Defeating the Isolation of Autism -
One Proven Method at a Time
SDCA students
Richmond Times-Dispatch Editorial
By Adam Dreyfus, Senior Director, Sarah Dooley Center for Autism at St. Joseph's Villa

April is National Autism Awareness Month, and while science still has unanswered questions around what causes autism, there is much we do understand. 

We know what autism is; we know how to treat it; and we can celebrate how these proven educational methods have made a difference in the lives of children, adults and their families. 

Autism Spectrum Disorder is a developmental disorder that hinders a person’s ability to communicate and interact. The diagnosis includes the presence of repetitive behaviors that can further isolate the individual. Their challenges with communicating can result in behaviors that are confusing and frustrating, but I have never, in all of my years working with students on the spectrum, met an individual who did not yearn to connect with other people.

Autism affects one in 59 children today in the United States. At the beginning of my career, some 25 years ago, about one in 10,000 children were diagnosed with autism.

This trend seems alarming, especially given we don’t truly know the cause of autism or why rates are on the rise. However, we know our diagnostic tools have sharpened over the years. We know parents, adults and children are more open in sharing about their diagnosis. We also know there is hope even amidst this escalating rate.

Click here to read Adam's full article on the Richmond Times-Dispatch website.
NBC12 awards teacher Michelle Hughey
for Excellence in Education
Michelle
Teacher Michelle Hughey has changed hundreds of lives at our Sarah Dooley Center for Autism over the past 13 years. For her unrelenting dedication and compassion, NBC12 surprised her with their Excellence in Education Award.

Michelle gives her all to every student and makes the most of every teachable moment. She works with some of our largest, most severely impacted students. Last year, one of her non-verbal students was unable to walk into a room with people. At his graduation ceremony, he walked through the Villa chapel filled with people and applause–with Michelle at his side. His parents described this as the happiest day of their lives, noting they didn’t invite anyone else because they never expected their son to make an appearance.

The award was presented to Michelle by NBC12’s Anthony Antoine and representatives from Henrico Federal Credit Union.
Integrated Villa programs help
Destiny's vibrant personality shine
Destiny and Jessica
By Jessica Hofmeyer, Sarah Dooley Center for Autism teacher

Destiny was in my classroom at the Sarah Dooley Center for Autism (SDCA) for two years. Before her graduation, I got the honor of watching her grow and learn with her peers, her teachers, and all of those around her.

Destiny always beamed when she socialized. Everyone was her friend, and everyone had an inside joke with her that made each relationship special and unique. When we had music group in our classroom, Destiny would get her peers to stand up and dance. She constantly tries to make everyone around her happy. You would often see her teaching someone how to play a game, helping out with snack group, or taking care of our classroom pet.

I remember her getting ready for prom both of the years she was my student. Everyone on campus jumped at the opportunity to help her out with such a big event in her life. Her classroom instructional assistant LaShawn bought her dresses and shoes both years, I bought her jewelry to go with her dress, Day Support did her hair, and Larry at Day Support bought her a corsage and accompanied her to the dance; he even wore a suit! Everyone at the prom wanted a chance to dance with her.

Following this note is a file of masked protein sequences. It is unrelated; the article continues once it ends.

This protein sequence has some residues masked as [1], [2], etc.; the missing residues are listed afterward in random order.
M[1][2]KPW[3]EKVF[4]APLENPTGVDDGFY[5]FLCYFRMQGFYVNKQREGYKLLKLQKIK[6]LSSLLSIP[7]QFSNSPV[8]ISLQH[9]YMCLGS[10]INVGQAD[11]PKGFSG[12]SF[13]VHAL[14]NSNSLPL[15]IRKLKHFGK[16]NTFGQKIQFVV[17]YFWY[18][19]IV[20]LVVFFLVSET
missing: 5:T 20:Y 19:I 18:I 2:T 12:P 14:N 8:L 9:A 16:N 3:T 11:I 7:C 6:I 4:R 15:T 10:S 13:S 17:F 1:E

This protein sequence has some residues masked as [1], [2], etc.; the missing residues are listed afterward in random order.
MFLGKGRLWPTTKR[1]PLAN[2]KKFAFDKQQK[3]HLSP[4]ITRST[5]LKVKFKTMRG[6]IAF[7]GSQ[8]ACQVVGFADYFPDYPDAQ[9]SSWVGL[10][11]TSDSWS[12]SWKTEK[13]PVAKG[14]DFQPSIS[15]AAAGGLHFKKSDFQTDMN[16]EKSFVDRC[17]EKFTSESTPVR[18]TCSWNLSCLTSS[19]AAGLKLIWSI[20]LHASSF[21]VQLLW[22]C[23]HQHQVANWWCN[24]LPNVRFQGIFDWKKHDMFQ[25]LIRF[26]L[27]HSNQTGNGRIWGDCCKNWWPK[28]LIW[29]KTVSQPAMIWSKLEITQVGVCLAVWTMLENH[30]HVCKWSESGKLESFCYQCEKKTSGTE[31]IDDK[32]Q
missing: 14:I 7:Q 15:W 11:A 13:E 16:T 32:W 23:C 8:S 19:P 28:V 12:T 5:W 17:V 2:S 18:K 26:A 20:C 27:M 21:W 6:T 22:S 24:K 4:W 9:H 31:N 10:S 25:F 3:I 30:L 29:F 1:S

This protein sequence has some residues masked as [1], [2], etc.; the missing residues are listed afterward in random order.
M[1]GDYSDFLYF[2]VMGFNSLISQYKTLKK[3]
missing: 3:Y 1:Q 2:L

Destiny's time at SDCA was well spent and filled with love. Although she began here in a very difficult point in her life, she prevailed and built a better life for herself one skill set at a time.The day she graduated, all of SDCA dressed up in costumes, played music and gave her a parade. She is the brightness that SDCA strives to encourage in all of its students.

Destiny continues to thrive in the Villa's Adult Day Support program today. Staff help her stay active in the community through volunteer activities and provide pre-vocational training opportunities like cooking classes . She and other individuals with autism who have aged out of school are able to work toward independence and fulfilling personal goals in Adult Day Support.

Watch our video to see Destiny in action!
Community partners donate Easter baskets
for every Villa child
Colortree Group
We're so grateful to our donors who show love to our children and families through their generous gifts. This Easter, 340 Villa kids will receive decorated baskets filled with necessities, toys and treats. Huge thanks to our incredible Easter basket donors!

  • 31st Street Baptist Church
  • Allianz
  • Altria
  • Capital One
  • Colortree Group
  • Deep Run High School
  • Epiphany Lutheran Church
  • General Federation of Women's Clubs, Lee District
  • Odell
  • Virginia Department of Game and Inland Fisheries

We hold donation drives throughout the year to bring cheer to our clients and help them through difficult times. Find out how you or your organization can get involved on our website.
We're Hiring!
Join Our Team
St. Joseph's Villa is seeking BCBAs, LPCs and LCSWs as Independent Contractors to provide outpatient therapy in a clinical model. Qualified candidates must be licensed in the state of Virginia. If you're looking for a stimulating and rewarding place to work with exciting opportunities for growth, we'd love to talk to you!

Apply today at NeverStopBelieving.org .
We never stop believing in children and their families.

St. Joseph's Villa | 804-553-3200 | www.NeverStopBelieving.org